Can Your Patient’s Smartphone Signal Early GBM Recurrence?

cartoon of a smartphone and a map of a human brainWhen following a patient for brain tumor recurrence, standard assessments fall short:  Imaging and clinical exams each occur only a few times per year, and patient questionnaires capture only a moment in time and may be unreliable due to the challenge of accurate self-assessment amidst insidious decline.

Timothy Smith, MD, PhD, MPH sees a solution in each patient’s pocket. He is investigating the ability of smartphone data to expose subtle behavior changes that could lead to early detection of glioblastoma (GBM) and improved treatment and quality of life.

“We can use smartphone data to map neurocognitive function,” said Smith, a neurosurgeon in the Brigham and Women’s Hospital Department of Neurosurgery co-directs the Computational Neuroscience Outcomes Center (CNOC) @Harvard, which focuses on neurosurgical applications of artificial intelligence (AI) and is based in the hospital’s Department of Neurosurgery.

What a Smartphone Can Reveal about Cognitive State

Metadata that relates to the simple act of responding to a text, accrued over time and many texts, can be revealing. “If cognitive reserve has been depleted by a tumor, you may not be responding to texts as quickly, and what you say may be different,” explained Smith.  A subtle decrease in executive function may make it difficult to navigate the competing stimuli of daily life and affect the decision of whether and when to respond. Then, orchestrating the response requires engagement of the visual and motor systems and language stem. Combining multiple data streams can build a model of cognition, he said.

Smith and colleagues have enrolled 450 patients whose GBMs were resected at the Dana-Farber/Brigham and Women’s Cancer Center. Data being collected through their smartphones includes call log mapping, voice recordings, texting frequency and response time, language use and GPS indications of frequency and distance of travel.

“We’re looking at how long does it take you to craft this text, how many mistakes did you make when you texted, how many times did the autocorrect engage, what is your lexicon, what vocabulary are you drawing from, what’s the grammar of this sentence that you are making, what is the semantic content? — and is it changing over time?” Smith said.  “We don’t need to add anything extra onto the phone to build a health profile or a model of your cognition — no games, no survey.”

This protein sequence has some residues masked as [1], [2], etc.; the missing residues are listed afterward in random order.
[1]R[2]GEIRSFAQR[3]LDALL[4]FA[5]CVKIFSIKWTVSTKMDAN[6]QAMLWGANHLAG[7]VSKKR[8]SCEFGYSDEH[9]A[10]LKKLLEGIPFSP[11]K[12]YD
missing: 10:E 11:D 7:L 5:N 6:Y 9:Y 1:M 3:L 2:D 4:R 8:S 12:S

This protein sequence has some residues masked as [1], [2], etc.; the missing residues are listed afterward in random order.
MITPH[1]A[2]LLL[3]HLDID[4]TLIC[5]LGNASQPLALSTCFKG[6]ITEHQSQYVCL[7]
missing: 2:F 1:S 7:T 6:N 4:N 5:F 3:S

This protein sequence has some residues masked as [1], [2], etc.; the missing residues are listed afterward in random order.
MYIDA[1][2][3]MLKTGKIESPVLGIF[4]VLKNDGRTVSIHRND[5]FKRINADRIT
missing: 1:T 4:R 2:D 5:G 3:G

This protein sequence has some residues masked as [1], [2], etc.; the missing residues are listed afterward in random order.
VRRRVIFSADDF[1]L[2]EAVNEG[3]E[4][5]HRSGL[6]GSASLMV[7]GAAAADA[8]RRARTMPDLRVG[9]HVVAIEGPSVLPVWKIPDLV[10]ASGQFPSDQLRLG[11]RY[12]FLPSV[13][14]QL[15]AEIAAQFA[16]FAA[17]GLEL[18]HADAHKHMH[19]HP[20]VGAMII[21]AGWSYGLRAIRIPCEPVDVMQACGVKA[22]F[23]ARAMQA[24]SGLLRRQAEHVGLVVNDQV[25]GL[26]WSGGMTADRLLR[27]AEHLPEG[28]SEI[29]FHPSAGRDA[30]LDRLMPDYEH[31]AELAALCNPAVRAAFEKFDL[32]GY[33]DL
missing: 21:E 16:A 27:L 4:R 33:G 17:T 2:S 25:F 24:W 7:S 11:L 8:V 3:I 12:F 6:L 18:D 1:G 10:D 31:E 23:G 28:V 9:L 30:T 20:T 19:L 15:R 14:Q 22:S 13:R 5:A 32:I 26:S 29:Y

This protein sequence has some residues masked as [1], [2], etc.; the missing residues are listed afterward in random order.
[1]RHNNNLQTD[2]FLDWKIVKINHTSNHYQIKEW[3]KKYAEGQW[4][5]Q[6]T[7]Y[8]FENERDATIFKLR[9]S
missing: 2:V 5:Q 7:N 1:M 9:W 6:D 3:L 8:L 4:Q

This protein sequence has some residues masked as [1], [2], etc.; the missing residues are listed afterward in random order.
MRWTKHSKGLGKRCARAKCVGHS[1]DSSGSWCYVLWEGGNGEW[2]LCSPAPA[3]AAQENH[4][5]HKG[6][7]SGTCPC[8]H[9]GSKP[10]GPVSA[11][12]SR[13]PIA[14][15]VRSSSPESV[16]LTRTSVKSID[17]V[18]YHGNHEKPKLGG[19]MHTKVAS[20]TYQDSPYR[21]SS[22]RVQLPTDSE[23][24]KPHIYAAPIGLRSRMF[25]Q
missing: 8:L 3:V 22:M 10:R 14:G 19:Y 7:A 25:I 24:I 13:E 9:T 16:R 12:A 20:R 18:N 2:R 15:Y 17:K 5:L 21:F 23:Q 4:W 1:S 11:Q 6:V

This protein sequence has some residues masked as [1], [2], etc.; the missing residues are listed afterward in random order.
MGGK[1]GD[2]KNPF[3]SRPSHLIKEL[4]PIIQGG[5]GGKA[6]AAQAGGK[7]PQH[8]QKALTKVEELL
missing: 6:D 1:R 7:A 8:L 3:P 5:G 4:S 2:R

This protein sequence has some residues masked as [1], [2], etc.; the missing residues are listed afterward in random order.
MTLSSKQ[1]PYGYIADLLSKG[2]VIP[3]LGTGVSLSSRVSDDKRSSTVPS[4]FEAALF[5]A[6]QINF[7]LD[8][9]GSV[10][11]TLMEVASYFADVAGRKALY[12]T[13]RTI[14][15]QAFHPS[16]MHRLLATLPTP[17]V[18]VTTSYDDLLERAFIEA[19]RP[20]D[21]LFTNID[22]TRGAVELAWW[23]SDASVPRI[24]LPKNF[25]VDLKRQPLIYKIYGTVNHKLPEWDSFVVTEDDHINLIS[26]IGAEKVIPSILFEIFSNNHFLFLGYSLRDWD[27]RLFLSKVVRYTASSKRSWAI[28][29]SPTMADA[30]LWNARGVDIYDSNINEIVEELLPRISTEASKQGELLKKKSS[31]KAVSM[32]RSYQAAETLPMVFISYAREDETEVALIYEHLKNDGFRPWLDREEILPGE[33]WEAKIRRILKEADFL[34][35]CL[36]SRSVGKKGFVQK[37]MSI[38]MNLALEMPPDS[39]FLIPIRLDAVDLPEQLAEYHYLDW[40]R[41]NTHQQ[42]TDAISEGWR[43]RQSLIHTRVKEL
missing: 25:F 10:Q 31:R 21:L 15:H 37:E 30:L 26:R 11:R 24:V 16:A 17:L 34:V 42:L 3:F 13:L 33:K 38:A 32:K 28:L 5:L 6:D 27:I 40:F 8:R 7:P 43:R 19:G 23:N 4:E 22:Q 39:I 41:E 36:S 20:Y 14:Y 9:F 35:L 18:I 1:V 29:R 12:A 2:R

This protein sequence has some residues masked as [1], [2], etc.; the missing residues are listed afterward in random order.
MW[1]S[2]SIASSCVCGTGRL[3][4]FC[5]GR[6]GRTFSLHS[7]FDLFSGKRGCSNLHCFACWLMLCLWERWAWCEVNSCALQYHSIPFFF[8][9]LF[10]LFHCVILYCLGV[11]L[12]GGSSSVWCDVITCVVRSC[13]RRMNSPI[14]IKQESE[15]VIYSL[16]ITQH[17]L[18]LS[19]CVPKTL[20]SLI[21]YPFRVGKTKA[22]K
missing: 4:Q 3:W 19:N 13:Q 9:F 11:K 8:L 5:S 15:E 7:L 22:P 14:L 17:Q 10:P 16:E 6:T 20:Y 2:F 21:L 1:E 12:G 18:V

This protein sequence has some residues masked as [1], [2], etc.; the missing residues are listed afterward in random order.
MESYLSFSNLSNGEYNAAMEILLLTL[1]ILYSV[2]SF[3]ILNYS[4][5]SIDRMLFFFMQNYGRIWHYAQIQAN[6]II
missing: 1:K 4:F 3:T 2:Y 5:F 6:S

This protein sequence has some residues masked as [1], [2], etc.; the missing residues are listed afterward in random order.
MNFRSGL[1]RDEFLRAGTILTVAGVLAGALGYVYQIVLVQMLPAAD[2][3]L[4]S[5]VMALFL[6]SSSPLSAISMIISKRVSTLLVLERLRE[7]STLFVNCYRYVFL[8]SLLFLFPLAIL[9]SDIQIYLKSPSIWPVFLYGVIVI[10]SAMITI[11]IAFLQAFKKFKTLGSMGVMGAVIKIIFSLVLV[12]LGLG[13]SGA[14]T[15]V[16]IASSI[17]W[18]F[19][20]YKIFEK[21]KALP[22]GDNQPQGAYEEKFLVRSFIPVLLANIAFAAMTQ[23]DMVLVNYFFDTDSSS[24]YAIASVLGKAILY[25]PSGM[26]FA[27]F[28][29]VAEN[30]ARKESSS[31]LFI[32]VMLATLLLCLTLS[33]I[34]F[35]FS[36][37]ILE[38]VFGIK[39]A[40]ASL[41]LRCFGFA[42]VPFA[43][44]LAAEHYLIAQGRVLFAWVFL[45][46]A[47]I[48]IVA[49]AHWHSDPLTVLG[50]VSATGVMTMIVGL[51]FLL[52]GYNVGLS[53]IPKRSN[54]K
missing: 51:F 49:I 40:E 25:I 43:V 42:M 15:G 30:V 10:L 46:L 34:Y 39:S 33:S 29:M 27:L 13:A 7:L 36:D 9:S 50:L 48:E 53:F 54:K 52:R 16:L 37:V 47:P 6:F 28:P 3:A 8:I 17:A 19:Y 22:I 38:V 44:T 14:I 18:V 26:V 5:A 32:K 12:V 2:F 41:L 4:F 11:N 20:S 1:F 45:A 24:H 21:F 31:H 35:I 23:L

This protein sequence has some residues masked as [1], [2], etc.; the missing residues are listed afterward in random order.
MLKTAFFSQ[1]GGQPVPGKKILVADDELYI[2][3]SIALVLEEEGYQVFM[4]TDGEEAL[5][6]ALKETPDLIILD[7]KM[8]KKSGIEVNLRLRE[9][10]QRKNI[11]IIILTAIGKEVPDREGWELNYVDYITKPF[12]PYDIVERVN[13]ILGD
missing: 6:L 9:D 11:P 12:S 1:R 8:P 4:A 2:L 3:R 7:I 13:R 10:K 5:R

Smith’s team uses the Beiwe Research Platform, developed by J.P. Onnela at the Harvard T.H. Chan School of Public Health, to collect and analyze moment-by-moment behavioral data from an individual’s smartphone, creating a “digital phenotype.”

Given the sheer volume, velocity and variety of this data, finding a signal and not making spurious associations is a challenge. “Classical statistical maneuvers just break down with this volume of data,” Smith said, “which is why AI becomes so important.”

Smith’s goal is to use smartphone data to develop AI algorithms that would alert doctors and patients early to disease progression and treatment side effects, ultimately improving quality of life, minimizing treatment complications and prolonging survival.

Knowing A Patient’s Quality of Life Before the Visit

An important benefit of collecting passive data from a smartphone is decreasing the burden on the patient, by eliminating long surveys and making appointments more useful.

“We suspect that this kind of behavioral data will, in a much more nuanced and proficient way, anticipate true recurrence long before we even see it on MRI,” Smith said. “I’d love to be able to tell the patient how they’re doing before they arrive [at an appointment].”

If further treatment is possible, it can begin earlier. For GBM recurrence that cannot be treated, the information about disease progression can help patients and families address quality of life and planning.

Smith’s CNOC team is engaged in similar projects relating to spine surgery, psychiatric illness (depression and schizophrenia) and addiction. For major stroke, they are investigating data from the months prior to the stroke to determine whether evidence of TIAs could be predictive.

A recent study showed that patients with spine disease who reported greater pain also had reduced mobility, as measured by smartphone GPS data, which suggests “a promising and scalable approach to assess mobility and quality of life of patients with spine disease,” Smith and co-authors wrote in World Neurosurgery in early 2019.

Meanwhile, Smith is seeking to expand his 450-patient GBM study at Brigham and Women’s to other sites in Europe. More data would contribute to a more reliable interpretation of how behavior relates to tumor progression.

While patients seem to embrace the collection and use of smartphone data (only two patients declined to enroll in the ongoing GBM study), some physicians are raising questions about who might own, manage or access the data. These are questions to tackle as we stand on the cusp of a new stage of assessment in neuro-oncology, said Smith, describing the progression from RANO (Radiological Assessment in Neuro-oncology) to NANO (Neurological Assessment in Neuro-oncology) and soon DANO (Digital Assessment in Neuro-oncology.)

“There will be several ethical dilemmas to face,” said Smith. “But digital healthcare is coming, so we need to face and address these questions.”

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